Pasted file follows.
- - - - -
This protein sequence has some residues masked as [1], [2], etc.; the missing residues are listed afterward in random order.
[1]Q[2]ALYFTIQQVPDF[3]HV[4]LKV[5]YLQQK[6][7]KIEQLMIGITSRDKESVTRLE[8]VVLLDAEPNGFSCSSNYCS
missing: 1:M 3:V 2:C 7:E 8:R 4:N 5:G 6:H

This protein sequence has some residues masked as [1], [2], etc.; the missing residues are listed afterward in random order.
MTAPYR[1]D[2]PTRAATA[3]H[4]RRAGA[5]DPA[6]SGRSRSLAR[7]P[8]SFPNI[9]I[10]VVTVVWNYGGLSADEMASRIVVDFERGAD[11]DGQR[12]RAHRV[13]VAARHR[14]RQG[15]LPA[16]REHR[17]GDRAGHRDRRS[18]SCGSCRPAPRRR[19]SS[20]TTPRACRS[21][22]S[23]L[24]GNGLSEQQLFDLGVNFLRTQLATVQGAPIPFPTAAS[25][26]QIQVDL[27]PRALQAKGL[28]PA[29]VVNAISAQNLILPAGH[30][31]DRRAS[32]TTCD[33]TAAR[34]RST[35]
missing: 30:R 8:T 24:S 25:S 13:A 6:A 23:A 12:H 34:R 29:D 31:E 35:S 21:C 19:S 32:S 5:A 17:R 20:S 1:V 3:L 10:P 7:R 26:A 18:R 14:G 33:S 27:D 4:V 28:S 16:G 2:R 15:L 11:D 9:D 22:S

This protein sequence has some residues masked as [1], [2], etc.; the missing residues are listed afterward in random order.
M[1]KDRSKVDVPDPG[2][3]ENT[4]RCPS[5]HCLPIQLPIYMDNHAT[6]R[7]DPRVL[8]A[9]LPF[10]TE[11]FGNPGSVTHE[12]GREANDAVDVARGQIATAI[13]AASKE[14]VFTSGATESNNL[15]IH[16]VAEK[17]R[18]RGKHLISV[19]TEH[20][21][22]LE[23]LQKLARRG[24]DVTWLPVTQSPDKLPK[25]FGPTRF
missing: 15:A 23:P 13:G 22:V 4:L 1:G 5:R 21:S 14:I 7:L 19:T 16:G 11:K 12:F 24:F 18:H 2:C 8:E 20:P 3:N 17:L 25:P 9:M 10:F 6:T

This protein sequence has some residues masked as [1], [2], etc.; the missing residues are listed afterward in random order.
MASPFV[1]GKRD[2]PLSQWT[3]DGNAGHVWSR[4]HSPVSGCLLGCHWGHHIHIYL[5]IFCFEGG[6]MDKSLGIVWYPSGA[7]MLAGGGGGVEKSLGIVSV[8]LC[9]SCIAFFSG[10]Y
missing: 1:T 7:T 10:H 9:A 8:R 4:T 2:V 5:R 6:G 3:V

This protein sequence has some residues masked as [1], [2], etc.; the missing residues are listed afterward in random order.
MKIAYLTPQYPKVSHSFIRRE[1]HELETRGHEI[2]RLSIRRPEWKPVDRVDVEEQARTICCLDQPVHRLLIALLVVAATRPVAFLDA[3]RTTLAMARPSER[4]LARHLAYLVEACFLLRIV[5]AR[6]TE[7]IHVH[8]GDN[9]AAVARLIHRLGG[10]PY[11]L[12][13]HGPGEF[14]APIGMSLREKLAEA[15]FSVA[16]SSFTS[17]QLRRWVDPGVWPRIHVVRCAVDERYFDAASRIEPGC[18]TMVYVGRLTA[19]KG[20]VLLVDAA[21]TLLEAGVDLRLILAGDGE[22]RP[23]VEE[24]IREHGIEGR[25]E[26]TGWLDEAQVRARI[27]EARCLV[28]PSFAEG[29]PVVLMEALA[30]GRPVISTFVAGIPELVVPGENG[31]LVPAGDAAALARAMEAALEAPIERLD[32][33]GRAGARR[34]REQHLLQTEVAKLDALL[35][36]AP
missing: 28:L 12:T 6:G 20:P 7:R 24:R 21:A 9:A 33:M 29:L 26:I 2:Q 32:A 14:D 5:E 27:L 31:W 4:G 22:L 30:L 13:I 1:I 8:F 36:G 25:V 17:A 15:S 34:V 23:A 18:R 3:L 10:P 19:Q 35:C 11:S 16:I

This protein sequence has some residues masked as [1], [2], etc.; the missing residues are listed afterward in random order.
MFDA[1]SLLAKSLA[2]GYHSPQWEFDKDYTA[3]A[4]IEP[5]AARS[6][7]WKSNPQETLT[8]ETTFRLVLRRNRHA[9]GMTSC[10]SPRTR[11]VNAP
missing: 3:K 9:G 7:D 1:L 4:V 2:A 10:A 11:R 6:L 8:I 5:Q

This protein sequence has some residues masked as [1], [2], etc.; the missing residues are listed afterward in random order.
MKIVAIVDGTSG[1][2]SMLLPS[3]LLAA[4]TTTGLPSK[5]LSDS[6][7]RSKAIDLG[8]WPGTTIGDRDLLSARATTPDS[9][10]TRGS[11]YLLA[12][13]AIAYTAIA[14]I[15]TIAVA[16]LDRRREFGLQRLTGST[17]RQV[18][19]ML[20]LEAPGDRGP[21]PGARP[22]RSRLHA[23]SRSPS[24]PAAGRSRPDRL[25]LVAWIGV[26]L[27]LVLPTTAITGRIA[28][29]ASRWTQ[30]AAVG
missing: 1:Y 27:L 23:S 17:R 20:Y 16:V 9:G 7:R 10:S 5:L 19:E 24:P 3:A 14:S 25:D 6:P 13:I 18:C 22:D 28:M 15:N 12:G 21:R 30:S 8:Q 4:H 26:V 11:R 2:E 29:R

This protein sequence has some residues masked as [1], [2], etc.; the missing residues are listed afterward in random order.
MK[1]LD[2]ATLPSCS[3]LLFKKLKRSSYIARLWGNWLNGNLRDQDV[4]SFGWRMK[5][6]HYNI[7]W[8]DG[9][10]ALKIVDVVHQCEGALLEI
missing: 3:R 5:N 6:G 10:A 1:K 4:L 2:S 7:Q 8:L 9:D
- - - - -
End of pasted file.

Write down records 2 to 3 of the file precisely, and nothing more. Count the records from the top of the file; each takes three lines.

This protein sequence has some residues masked as [1], [2], etc.; the missing residues are listed afterward in random order.
MTAPYR[1]D[2]PTRAATA[3]H[4]RRAGA[5]DPA[6]SGRSRSLAR[7]P[8]SFPNI[9]I[10]VVTVVWNYGGLSADEMASRIVVDFERGAD[11]DGQR[12]RAHRV[13]VAARHR[14]RQG[15]LPA[16]REHR[17]GDRAGHRDRRS[18]SCGSCRPAPRRR[19]SS[20]TTPRACRS[21][22]S[23]L[24]GNGLSEQQLFDLGVNFLRTQLATVQGAPIPFPTAAS[25][26]QIQVDL[27]PRALQAKGL[28]PA[29]VVNAISAQNLILPAGH[30][31]DRRAS[32]TTCD[33]TAAR[34]RST[35]
missing: 30:R 8:T 24:S 25:S 13:A 6:A 23:A 12:H 34:R 29:D 31:E 35:S 21:C 19:S 32:S 5:A 17:R 20:S 1:V 3:L 10:P 7:R 26:A 18:R 14:G 33:S 27:D 4:V 28:S 16:G 2:R 15:L 11:D 9:D 22:S

This protein sequence has some residues masked as [1], [2], etc.; the missing residues are listed afterward in random order.
M[1]KDRSKVDVPDPG[2][3]ENT[4]RCPS[5]HCLPIQLPIYMDNHAT[6]R[7]DPRVL[8]A[9]LPF[10]TE[11]FGNPGSVTHE[12]GREANDAVDVARGQIATAI[13]AASKE[14]VFTSGATESNNL[15]IH[16]VAEK[17]R[18]RGKHLISV[19]TEH[20][21][22]LE[23]LQKLARRG[24]DVTWLPVTQSPDKLPK[25]FGPTRF
missing: 15:A 23:P 13:G 22:V 4:L 1:G 5:R 21:S 14:I 7:L 19:T 16:G 11:K 12:F 24:F 18:H 2:C 8:E 20:P 3:N 17:L 25:P 9:M 10:F 6:T